So a woman who influenced me in computing?
The more I thought about it the more obvious it became.
|Curta Calculator, from Wikipedia|
She gave my dad his Curta calculator, roughly 1950 or so. He later gave it to me, and I still think it is the most beautiful object I own. Bearing in mind of course I don't own my wife or children.
A long time ago, she made a 4 bit adder out of components, a large piece of board, switches and solder. To illustrate how computers work for her students - she was a maths teacher. I don't know when it was done but the 1960s is a safe bet - I remember it when I was very young. It seemed almost magical to me. Brilliant.
|TI-57 Calculator, from Wikipedia|
She bought me - to be honest I don't know how much the split of decision making was with my father - my first programmable calculator, the wondrous TI-57. Not quite my first programming as that had been done on an HP 25 borrowed by my dad from work - or lent by Spencer Noble.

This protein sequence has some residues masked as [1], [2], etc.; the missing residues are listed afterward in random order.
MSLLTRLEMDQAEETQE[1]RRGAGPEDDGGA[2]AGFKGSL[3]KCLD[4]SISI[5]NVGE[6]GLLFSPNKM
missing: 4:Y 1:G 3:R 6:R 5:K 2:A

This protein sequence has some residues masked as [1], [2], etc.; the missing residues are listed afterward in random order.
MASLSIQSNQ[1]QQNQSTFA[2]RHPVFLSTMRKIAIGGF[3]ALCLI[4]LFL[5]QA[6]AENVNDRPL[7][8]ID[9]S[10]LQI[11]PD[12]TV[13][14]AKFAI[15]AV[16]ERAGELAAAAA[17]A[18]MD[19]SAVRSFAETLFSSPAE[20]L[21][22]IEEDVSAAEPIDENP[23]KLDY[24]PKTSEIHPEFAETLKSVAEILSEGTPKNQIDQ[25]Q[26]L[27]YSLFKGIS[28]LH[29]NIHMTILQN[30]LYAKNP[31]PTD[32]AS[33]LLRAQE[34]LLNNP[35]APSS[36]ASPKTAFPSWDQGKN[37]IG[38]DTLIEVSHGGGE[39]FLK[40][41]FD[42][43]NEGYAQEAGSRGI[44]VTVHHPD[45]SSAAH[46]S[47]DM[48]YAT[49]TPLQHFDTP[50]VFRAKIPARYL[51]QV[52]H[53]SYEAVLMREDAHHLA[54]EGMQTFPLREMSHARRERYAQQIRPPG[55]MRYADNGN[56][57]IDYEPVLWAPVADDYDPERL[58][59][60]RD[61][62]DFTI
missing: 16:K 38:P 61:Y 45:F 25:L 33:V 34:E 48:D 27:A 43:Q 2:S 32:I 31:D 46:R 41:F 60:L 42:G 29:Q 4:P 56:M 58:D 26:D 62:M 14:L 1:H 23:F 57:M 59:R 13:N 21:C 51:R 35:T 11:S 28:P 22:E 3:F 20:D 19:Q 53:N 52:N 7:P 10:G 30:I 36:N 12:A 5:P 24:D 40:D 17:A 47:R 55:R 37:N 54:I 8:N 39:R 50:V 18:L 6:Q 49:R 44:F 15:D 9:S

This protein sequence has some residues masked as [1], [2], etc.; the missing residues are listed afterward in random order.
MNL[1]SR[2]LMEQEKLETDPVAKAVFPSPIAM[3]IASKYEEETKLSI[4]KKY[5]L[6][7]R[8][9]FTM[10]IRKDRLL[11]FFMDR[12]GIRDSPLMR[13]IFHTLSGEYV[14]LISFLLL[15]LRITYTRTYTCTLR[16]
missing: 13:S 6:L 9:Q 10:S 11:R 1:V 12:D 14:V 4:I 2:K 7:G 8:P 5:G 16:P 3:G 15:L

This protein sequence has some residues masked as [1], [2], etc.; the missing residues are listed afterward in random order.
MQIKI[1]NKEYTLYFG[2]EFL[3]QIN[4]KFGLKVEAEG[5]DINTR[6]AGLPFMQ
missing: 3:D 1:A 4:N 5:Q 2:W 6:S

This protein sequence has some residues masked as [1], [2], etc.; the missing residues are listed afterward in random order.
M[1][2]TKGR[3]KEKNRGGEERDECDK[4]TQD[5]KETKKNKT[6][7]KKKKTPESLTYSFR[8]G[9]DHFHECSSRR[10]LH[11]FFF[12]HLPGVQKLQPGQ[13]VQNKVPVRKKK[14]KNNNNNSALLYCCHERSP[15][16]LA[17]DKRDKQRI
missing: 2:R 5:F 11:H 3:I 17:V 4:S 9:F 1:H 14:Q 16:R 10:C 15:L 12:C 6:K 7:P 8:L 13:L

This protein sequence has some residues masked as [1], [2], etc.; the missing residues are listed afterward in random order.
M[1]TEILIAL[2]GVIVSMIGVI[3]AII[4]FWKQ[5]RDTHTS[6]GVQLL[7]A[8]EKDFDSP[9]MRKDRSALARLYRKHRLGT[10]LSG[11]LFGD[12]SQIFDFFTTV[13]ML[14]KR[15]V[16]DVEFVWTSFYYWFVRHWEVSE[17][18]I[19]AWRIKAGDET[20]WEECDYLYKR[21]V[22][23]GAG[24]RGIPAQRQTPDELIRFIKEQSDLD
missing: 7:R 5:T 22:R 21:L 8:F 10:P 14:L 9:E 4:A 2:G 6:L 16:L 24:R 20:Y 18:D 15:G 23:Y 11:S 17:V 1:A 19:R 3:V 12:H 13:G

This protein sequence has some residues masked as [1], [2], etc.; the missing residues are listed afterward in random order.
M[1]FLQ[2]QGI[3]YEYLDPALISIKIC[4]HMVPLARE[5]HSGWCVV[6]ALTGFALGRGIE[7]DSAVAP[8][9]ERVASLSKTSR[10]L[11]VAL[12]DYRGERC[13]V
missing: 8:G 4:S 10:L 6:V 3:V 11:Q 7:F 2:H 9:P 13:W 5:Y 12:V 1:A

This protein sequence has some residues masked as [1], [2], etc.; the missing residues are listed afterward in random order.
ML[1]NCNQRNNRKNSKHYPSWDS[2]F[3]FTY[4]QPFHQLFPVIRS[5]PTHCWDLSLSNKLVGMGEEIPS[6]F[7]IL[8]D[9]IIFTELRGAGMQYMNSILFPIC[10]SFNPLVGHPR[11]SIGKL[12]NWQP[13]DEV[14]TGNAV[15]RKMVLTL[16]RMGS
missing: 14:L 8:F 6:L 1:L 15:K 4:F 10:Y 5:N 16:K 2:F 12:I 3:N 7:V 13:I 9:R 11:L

She got my name into print for computing for the first time by commissioning me to calculate a table for her book "Maths for Scientists". So yes, my first ever computing publication in any form was published by Mills & Boon!
|Fairey Swordfish, image from Wikipedia|
Maybe not so surprising that the first thing I did when I was promoted to Professor was to make sure my mother could come to the ceremony.
Great blog, Ian.ReplyDelete
The board was the "garden" of my doll's house.
I remember her doing the soldering with a massive, heavy old electric soldering iron.
Thankyou for posting the photo of the Swordfish.
I now find that story even more terrifying!
As for the Professor ceremony, the feeling was certainly mutual. Her comment was "I am going even if I have to walk." And it really would have been 500 miles!